What are dynamic arrays then?
So I’ve told you a little about how arrays are represented in memory, but now it’s time to talk about some cons.
Remember how you have to explicitly declare the amount of memory you need? This means that the array will find a spot that will fit exactly your size. There’s no guarantee that it will be able to fit more than what you have (because the memory block right behind it might be occupied).
Back to our luggage analogy: think of it as if Timmy was to store 2 pieces of luggage, and
B4can store exactly 2 pieces of luggage, so they allocate that to Timmy. Now for some reason Timmy wants to store another piece of luggage, but
B4 can't store 3 pieces, only 2, so what do they do?
They take all of his existing luggage, move it into a new spot that can fit more than 3 pieces, and then store all of them together.
That is an expensive operation but it’s exactly how memory works too!
In Ruby, you don’t have to declare a specific size before hand, but that’s because Ruby handles it for you automagically through dynamic arrays.
What a dynamic array does is that if the array is nearing its full capacity, it’ll automatically declare a new, bigger array and move all existing elements into it, and the old array is then garbage collected. How much bigger? The growth factor is usually 2; double the size of the current array.
In fact, don’t take my word for it.
Ruby has an ObjectSpace module that allows us to interact with current objects living in memory. We can use this module to take a peek at the memory usage of our dynamic array — sounds exactly like what we want!
I have written a small Ruby script that calculates the growth factor of the dynamic array. Feel free to take a look at it here, and if you do, you can see that Ruby arrays have a 1.5x growth factor (that is, they make an array that’s 50% bigger on every copy).
I know what arrays are, what are linked lists?
Keep in mind that although arrays and linked lists are both considered linear data structures, they have one big difference between them.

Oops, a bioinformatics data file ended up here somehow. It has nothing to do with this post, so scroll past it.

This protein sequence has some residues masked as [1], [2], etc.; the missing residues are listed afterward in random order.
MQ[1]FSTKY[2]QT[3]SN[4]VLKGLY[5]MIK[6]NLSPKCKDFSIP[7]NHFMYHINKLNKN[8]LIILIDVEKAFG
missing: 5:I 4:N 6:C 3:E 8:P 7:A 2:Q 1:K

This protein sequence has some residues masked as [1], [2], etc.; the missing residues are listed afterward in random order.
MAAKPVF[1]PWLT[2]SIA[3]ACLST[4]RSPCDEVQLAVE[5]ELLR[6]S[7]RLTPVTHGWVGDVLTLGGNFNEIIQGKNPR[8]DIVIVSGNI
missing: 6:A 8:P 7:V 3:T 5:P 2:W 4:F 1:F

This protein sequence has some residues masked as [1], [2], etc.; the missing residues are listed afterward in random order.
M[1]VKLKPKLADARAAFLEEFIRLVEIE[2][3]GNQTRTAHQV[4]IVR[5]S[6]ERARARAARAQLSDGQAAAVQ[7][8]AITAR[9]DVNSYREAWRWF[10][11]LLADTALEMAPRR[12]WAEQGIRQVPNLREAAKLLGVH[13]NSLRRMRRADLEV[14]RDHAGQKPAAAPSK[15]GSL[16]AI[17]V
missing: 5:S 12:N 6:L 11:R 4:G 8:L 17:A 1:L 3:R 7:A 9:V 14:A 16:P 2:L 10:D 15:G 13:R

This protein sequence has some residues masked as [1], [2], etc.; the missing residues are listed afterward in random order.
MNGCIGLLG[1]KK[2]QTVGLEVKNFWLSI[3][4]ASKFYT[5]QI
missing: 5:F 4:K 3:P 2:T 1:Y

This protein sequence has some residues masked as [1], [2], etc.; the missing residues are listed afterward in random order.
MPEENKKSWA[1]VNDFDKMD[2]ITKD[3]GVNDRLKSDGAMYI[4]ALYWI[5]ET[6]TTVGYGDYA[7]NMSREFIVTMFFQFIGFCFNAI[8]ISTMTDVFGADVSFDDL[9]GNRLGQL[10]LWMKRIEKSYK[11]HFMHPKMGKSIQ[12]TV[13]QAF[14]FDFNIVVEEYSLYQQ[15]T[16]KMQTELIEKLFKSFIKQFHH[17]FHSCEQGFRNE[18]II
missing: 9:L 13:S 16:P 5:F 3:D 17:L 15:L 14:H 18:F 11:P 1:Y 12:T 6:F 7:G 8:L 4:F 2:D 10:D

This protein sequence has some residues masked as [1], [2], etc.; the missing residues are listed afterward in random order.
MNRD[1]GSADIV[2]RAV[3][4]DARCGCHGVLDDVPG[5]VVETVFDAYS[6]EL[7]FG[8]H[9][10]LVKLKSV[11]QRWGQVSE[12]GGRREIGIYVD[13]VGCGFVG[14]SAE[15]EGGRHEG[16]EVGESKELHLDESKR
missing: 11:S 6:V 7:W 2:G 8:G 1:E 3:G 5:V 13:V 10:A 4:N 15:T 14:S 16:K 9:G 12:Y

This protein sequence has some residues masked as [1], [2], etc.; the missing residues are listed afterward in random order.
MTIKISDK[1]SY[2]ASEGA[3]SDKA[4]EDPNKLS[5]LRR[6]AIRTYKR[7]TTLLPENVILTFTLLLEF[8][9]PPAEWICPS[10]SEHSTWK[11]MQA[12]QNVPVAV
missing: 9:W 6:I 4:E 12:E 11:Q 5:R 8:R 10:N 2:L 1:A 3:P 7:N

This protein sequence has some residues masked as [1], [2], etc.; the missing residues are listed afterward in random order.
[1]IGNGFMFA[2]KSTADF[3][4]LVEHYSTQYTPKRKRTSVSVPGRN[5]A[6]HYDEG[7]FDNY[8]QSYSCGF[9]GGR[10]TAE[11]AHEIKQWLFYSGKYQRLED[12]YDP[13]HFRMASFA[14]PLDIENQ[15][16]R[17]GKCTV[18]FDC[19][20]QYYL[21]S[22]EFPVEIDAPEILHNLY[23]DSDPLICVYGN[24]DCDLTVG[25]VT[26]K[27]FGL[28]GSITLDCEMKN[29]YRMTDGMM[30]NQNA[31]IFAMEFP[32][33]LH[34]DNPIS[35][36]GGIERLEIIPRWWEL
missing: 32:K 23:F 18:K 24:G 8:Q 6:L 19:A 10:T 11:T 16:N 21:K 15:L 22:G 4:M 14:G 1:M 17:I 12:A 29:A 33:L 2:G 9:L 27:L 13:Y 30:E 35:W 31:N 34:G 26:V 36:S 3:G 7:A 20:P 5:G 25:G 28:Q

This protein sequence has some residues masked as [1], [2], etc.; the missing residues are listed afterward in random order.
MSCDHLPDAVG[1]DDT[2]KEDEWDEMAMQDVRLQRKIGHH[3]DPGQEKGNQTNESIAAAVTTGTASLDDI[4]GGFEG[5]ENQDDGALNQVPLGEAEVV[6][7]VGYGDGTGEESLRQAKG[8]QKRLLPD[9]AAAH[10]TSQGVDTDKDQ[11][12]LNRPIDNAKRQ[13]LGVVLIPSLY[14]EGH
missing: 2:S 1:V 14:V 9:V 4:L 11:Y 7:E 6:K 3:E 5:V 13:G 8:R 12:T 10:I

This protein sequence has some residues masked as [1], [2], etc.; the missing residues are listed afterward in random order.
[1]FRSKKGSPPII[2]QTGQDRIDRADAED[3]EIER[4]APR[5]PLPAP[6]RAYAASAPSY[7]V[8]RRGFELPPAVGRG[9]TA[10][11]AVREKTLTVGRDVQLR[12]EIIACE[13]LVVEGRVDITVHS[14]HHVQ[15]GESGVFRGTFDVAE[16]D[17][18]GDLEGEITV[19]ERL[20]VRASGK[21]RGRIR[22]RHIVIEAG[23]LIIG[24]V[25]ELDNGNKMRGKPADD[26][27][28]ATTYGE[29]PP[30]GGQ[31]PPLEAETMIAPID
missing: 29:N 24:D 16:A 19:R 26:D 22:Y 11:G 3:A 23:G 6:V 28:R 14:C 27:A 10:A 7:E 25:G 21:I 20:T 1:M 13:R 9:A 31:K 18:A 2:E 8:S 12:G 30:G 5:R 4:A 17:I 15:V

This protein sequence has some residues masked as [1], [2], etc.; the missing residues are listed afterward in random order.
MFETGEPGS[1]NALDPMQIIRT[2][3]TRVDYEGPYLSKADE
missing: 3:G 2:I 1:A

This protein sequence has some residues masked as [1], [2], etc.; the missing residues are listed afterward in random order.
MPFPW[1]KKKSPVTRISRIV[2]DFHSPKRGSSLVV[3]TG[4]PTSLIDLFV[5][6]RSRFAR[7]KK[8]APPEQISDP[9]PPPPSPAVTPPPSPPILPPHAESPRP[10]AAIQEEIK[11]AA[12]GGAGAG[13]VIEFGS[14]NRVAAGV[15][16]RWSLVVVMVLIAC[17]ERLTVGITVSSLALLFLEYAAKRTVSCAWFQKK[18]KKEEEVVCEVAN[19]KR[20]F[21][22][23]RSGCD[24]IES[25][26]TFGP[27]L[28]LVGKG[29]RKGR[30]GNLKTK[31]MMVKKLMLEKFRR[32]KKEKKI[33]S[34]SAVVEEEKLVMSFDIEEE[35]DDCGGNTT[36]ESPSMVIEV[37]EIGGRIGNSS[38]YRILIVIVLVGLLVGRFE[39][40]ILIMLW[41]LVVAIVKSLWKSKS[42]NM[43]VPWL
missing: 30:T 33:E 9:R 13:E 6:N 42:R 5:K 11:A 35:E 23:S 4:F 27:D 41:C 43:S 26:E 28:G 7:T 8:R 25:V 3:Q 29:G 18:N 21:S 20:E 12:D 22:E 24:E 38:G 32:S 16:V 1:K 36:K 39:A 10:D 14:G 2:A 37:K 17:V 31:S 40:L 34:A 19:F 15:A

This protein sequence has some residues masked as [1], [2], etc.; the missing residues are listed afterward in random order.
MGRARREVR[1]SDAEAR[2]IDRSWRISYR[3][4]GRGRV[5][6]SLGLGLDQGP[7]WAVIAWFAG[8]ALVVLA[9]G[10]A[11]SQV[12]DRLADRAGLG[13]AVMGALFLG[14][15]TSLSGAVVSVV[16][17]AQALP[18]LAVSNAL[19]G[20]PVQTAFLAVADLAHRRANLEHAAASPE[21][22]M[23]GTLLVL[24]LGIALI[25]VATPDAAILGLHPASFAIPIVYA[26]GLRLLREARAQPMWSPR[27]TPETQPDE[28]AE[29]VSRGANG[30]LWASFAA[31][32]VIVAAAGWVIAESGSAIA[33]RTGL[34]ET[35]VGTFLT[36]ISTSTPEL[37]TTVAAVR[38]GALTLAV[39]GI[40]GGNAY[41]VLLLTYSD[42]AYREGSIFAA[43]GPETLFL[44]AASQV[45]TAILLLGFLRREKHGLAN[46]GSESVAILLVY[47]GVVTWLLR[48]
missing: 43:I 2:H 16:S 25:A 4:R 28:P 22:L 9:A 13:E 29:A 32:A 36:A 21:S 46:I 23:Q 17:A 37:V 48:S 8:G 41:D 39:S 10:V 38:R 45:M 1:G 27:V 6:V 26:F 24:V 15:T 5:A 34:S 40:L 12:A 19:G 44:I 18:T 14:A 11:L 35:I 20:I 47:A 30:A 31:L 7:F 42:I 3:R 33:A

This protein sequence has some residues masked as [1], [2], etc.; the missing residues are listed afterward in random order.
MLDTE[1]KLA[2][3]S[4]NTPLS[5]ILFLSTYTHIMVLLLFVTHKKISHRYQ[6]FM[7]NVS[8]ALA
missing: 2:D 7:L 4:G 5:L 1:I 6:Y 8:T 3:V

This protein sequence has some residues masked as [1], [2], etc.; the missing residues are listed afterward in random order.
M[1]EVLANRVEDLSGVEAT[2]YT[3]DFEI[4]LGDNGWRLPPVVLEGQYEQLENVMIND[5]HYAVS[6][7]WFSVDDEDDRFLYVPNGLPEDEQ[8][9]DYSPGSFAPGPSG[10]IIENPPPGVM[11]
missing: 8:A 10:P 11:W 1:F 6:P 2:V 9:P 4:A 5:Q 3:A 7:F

Elements in an array are stored literally right next to each other in memory (so we can have index for fast lookups). But nodes in linked lists have no such restriction (which is why there’s no index lookup for linked lists) — each and every item can be stored anywhere on the memory block.
It’s almost as if Timmy’s trying to store 5 pieces of luggage, and the concierge does not have a space and decides to leave them all over the place. Sounds unorganized?
Also if they are stored in different places, how do you know which bags are Timmy’s? Hint: Just keep track of the next node/bag! In our case, the concierge keeps them separately but with a tag on each of them that points to the next bag.
A node in a linked list consists of two parts — the data part and a pointer to the next node. This is how they’re able to maintain the
linear part of it -- they still have the concept of order, they just don't have to be stored in order literally!
node = [ data | pointer ]
For example, given the following example stored in memory:
[C | D] [A | B] [B | C] [D | nil]
This bits look like it’s out of order — but if I had told you that the first element is
A, you would be able to tell me the exact order of the list:
list = [A -> B -> C -> D -> nil]
There’s a lot of interesting things that you can do with linked lists which I’m not going to dive into here (also a lot on Big O that I didn’t talk about). But there are already a ton of good articles out there on data structures. If you made it here, I suggest you to read from Ali’s blogpost here.
You can also read more about List/Cons on Wiki here.
I initially wrote this article for a slightly different topic — [ Elixir | Why Linked Lists?], but found it took way too long to explain how arrays work before I was able to explain explore why Elixir uses linked lists. So I have separated them into two articles.
In that article, I talk about why functional languages use linked lists as their linear data structure. Do check it out!
- https://medium.com/@rebo_dood/ruby-has-a-memory-problem-part-1-7887bbacc579 — This is where I found out about additional
ObjectSpacemethods by requiring it
Originally posted on dev.to